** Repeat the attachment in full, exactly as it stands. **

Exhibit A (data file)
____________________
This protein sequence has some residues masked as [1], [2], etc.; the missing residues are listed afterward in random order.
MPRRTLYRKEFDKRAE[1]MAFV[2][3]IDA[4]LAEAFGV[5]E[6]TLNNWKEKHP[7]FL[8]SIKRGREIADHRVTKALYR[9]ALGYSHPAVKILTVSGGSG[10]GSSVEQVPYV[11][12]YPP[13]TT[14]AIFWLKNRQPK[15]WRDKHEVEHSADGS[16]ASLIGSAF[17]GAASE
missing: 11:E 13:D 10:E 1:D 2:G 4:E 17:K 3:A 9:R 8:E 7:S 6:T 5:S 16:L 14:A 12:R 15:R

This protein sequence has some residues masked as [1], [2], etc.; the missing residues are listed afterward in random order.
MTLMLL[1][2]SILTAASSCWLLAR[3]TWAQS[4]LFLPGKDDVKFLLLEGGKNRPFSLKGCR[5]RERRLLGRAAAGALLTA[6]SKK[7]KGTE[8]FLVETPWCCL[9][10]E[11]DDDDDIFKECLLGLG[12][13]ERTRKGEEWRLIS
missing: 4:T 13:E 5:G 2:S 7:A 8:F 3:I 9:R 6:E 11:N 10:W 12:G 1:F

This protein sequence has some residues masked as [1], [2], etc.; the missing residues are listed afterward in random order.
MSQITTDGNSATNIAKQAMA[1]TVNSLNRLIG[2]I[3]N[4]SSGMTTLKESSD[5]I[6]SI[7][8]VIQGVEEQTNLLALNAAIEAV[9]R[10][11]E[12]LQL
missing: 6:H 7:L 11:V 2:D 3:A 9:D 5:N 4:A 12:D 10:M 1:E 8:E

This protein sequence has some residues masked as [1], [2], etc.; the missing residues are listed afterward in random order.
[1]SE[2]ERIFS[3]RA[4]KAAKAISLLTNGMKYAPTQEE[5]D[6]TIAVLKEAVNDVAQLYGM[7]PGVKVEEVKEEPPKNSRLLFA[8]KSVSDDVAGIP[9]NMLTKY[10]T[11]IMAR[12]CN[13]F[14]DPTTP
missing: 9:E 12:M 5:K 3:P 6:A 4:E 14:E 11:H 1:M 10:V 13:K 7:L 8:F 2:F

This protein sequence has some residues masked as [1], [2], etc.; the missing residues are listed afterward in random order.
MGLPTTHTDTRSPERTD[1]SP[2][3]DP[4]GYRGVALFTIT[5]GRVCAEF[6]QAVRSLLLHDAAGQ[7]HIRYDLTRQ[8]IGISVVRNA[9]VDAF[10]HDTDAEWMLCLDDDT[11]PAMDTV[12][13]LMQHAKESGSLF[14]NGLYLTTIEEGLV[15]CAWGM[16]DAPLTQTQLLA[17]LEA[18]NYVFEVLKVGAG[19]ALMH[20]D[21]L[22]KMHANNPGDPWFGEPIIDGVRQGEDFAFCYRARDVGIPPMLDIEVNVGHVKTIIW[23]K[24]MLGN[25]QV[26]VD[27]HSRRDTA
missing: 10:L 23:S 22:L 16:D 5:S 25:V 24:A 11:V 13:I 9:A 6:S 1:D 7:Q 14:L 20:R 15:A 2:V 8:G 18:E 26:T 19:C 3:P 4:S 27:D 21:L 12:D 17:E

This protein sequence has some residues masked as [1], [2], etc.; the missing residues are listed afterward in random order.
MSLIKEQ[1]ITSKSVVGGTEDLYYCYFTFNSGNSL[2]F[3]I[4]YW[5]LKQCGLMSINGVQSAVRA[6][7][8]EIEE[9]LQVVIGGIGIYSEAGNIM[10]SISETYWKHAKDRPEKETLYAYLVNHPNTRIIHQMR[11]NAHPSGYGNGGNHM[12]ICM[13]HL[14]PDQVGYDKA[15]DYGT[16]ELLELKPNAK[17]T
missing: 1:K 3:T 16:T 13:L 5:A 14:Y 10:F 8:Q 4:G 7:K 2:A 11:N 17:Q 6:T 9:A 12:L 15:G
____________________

This protein sequence has some residues masked as [1], [2], etc.; the missing residues are listed afterward in random order.
MPRRTLYRKEFDKRAE[1]MAFV[2][3]IDA[4]LAEAFGV[5]E[6]TLNNWKEKHP[7]FL[8]SIKRGREIADHRVTKALYR[9]ALGYSHPAVKILTVSGGSG[10]GSSVEQVPYV[11][12]YPP[13]TT[14]AIFWLKNRQPK[15]WRDKHEVEHSADGS[16]ASLIGSAF[17]GAASE
missing: 11:E 13:D 10:E 1:D 2:G 4:E 17:K 3:A 9:R 8:E 7:S 6:T 5:S 16:L 14:A 12:R 15:R

This protein sequence has some residues masked as [1], [2], etc.; the missing residues are listed afterward in random order.
MTLMLL[1][2]SILTAASSCWLLAR[3]TWAQS[4]LFLPGKDDVKFLLLEGGKNRPFSLKGCR[5]RERRLLGRAAAGALLTA[6]SKK[7]KGTE[8]FLVETPWCCL[9][10]E[11]DDDDDIFKECLLGLG[12][13]ERTRKGEEWRLIS
missing: 4:T 13:E 5:G 2:S 7:A 8:F 3:I 9:R 6:E 11:N 10:W 12:G 1:F

This protein sequence has some residues masked as [1], [2], etc.; the missing residues are listed afterward in random order.
MSQITTDGNSATNIAKQAMA[1]TVNSLNRLIG[2]I[3]N[4]SSGMTTLKESSD[5]I[6]SI[7][8]VIQGVEEQTNLLALNAAIEAV[9]R[10][11]E[12]LQL
missing: 6:H 7:L 11:V 2:D 3:A 9:D 5:N 4:A 12:D 10:M 1:E 8:E

This protein sequence has some residues masked as [1], [2], etc.; the missing residues are listed afterward in random order.
[1]SE[2]ERIFS[3]RA[4]KAAKAISLLTNGMKYAPTQEE[5]D[6]TIAVLKEAVNDVAQLYGM[7]PGVKVEEVKEEPPKNSRLLFA[8]KSVSDDVAGIP[9]NMLTKY[10]T[11]IMAR[12]CN[13]F[14]DPTTP
missing: 9:E 12:M 5:K 3:P 6:A 4:E 14:E 11:H 1:M 10:V 13:K 7:L 8:F 2:F

This protein sequence has some residues masked as [1], [2], etc.; the missing residues are listed afterward in random order.
MGLPTTHTDTRSPERTD[1]SP[2][3]DP[4]GYRGVALFTIT[5]GRVCAEF[6]QAVRSLLLHDAAGQ[7]HIRYDLTRQ[8]IGISVVRNA[9]VDAF[10]HDTDAEWMLCLDDDT[11]PAMDTV[12][13]LMQHAKESGSLF[14]NGLYLTTIEEGLV[15]CAWGM[16]DAPLTQTQLLA[17]LEA[18]NYVFEVLKVGAG[19]ALMH[20]D[21]L[22]KMHANNPGDPWFGEPIIDGVRQGEDFAFCYRARDVGIPPMLDIEVNVGHVKTIIW[23]K[24]MLGN[25]QV[26]VD[27]HSRRDTA
missing: 10:L 23:S 22:L 16:D 5:S 25:V 24:A 11:V 13:I 9:A 6:S 1:D 7:Q 14:L 20:R 15:A 2:V 8:G 18:E 26:T 19:C 3:P 4:S 27:D 21:L 12:D 17:E

This protein sequence has some residues masked as [1], [2], etc.; the missing residues are listed afterward in random order.
MSLIKEQ[1]ITSKSVVGGTEDLYYCYFTFNSGNSL[2]F[3]I[4]YW[5]LKQCGLMSINGVQSAVRA[6][7][8]EIEE[9]LQVVIGGIGIYSEAGNIM[10]SISETYWKHAKDRPEKETLYAYLVNHPNTRIIHQMR[11]NAHPSGYGNGGNHM[12]ICM[13]HL[14]PDQVGYDKA[15]DYGT[16]ELLELKPNAK[17]T
missing: 1:K 3:T 16:T 13:L 5:A 14:Y 10:F 8:Q 4:G 7:K 2:A 11:N 17:Q 6:T 9:A 12:L 15:G